Here’s our final issue of Leading Links for 2021. We’ve curated it to help you develop yourself and your team, navigate the new landscape successfully, and deliver real, accessible learning impact in 2022.
In addition to the resource links that follow, be sure to join us for The Practical Implications of the Mythical Learning Business MBA, a great way to explore the knowledge and know-how critical for success in 2022. (Many thanks to Cadmium for sponsoring.)
November – December Links
Here’s what we’ve rounded up for the end of 2021.
[Leadership – Capacity] Developing Yourself and Others
Leaders have a responsibility both to develop themselves and to help those around them learn and develop. With that responsibility in mind, we’ve combined the Leadership and Capacity categories for this issue of the newsletter and will point out a handful of relevant resources.
First, we explored capacity in some depth in “Who and What: The Capacity Challenge,” one of the episodes in our recent learning business MBA series on the Leading Learning podcast. In it, we discuss the Learning Business Capacity Matrix and also highlight the personal learning roadmap, a valuable tool developed by Mary Byers, co-author of Race for Relevance
In addition to those resources, we like this recent Leadership Freak post on How to Choose A Dynamic Self-Development Goal.
Use these for yourself, and share them with others as you head into 2022.
[Strategy] Navigating the 2022 Learning Business Landscape
Speaking of 2022, clearly things have changed quite a bit since this time last year and they will continue evolving in the new year. In addition to our recent Leading Learning Webinar on the learning business landscape, we also had the opportunity to chat with Mary Byers (mentioned above) about what thriving in a post-pandemic landscape may involve.
We believe one key to success will be a much higher level of intentionality in developing and delivering educational programming – a view that MacKenzie Feldpausch also supports in this Event Garde post.
Finally, we urge you to consider and discuss with others in your learning business the implications of the “unbundling” and “rebundling” described in this Getting Smart article. While the authors write from the perspective of K-12 and higher education, what they describe is bound to have a significant impact on learning businesses in the coming years. Really, it already has. Think, in particular, of your organization’s role in creating “coherent, personalized pathways where valuable learning–wherever and however it takes place– is recognized and valued.”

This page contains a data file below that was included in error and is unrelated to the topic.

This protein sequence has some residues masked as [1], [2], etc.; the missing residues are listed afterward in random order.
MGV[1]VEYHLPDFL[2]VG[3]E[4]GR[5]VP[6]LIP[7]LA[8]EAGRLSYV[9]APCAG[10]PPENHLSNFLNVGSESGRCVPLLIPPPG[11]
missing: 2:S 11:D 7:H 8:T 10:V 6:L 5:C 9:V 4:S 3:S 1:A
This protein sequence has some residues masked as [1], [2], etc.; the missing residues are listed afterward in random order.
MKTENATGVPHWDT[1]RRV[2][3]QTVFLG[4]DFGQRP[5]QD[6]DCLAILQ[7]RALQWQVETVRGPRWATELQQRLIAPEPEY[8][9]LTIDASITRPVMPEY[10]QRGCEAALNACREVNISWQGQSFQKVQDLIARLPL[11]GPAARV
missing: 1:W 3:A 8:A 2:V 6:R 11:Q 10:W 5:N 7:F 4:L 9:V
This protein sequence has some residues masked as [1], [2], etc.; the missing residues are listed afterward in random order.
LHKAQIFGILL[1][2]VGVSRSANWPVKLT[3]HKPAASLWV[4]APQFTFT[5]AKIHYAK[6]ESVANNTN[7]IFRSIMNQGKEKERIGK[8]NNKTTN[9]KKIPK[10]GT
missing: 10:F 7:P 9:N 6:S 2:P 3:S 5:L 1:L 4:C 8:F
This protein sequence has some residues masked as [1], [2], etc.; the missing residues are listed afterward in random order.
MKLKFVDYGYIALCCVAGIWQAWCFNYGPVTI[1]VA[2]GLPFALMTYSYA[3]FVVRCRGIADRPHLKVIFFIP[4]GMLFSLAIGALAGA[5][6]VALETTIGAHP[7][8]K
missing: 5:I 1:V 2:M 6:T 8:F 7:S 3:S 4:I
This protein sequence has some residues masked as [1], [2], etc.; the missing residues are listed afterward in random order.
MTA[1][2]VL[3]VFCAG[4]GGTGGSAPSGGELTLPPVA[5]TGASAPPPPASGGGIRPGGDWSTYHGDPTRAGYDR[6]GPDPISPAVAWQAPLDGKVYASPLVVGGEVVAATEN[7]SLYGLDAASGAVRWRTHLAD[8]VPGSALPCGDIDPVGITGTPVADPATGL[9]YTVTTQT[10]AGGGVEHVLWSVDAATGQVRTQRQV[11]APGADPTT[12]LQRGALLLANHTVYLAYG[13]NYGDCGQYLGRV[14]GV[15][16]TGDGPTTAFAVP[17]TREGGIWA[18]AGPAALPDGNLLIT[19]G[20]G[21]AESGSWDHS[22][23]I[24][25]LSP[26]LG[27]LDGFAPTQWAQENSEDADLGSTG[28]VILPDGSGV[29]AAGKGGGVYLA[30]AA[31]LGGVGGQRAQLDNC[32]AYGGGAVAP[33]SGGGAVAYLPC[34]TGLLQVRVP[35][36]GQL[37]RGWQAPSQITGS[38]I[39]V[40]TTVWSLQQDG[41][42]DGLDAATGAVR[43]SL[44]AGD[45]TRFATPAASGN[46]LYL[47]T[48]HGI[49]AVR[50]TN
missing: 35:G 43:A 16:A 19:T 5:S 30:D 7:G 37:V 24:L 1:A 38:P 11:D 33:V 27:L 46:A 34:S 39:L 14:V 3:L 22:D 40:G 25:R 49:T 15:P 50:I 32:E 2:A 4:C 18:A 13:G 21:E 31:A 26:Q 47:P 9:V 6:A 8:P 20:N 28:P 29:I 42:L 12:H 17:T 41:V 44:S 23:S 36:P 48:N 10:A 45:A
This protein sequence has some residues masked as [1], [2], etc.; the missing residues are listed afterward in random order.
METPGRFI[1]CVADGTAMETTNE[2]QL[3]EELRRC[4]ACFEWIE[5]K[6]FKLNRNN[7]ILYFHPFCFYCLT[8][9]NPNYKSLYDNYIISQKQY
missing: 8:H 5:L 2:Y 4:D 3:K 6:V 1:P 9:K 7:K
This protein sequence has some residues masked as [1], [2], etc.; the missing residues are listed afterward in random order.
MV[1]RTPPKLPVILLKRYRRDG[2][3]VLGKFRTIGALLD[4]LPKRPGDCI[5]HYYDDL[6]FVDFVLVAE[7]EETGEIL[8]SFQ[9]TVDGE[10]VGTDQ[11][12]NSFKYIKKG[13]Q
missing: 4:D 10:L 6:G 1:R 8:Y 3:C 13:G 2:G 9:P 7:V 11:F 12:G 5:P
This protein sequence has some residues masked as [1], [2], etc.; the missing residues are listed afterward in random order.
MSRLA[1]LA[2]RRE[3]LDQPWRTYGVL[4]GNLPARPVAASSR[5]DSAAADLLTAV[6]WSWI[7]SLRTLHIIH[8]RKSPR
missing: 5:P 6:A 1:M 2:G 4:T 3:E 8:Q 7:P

[Portfolio] Events That Actually Educate
In-person conferences are re-emerging and – assuming no major resurgences of the pandemic – they will continue to throughout 2022. In line with the focus on “intentionality” suggested above, Sarah Michel notes that there’s never been a better time to reimagine your conference education programming. She offers some brief but very useful suggestions to help you Elevate Your Conference Education in this Velvet Chainsaw post.
Why is reimagining necessary? Largely because – as Adrian Segar suggests – when we ask the question “Did anyone learning anything” about our events, the answer generally ranges from flat out “No” to, at best, “We don’t really know.” While there are never any guarantees – so much is up to the individual learner – following the suggestions that Adrian offers will get you much closer to a clear “Yes!”
[Marketing] When is “Free” okay?
Pricing is a major focus of our consulting at Tagoras and one of the topics we write and speak about the most on Leading Learning. Perhaps not surprisingly, the emergence of the pandemic and the need to rethink educational programming and events led to a lot of confusion around pricing strategy. This post on the WBT Systems blog considers the ramifications of two key decision points and offers guidance for how to think about free offerings going forward.
Along with it, you may want to revisit some of the many items we have published about pricing.
[Technology] Making E-Learning More Accessible
Accessibility has always been an important – and, too often, neglected – issue in online learning, but the massive shift to e-learning during the pandemic made it more important than ever – and also exposed the gaps in many courses and platforms.
To help address issues with courses, we recommend Accessibility in E-Learning: Considerations in Your Courses by Diane Elkins at Artisan E-learning.
For an introduction to LMS accessibility, see this video by Nicolas Steenhout, a specialist in inclusion, accessibility, and disability.
That’s it for this edition. In parting, we’ll note that you can now access previous issues of Leading Links (starting with the December, 2020 edition). Be sure to check them out – there are bound to be valuable resources you missed or have forgotten about. We encourage you to use them as a catalyst for your own learning and for discussions with colleagues.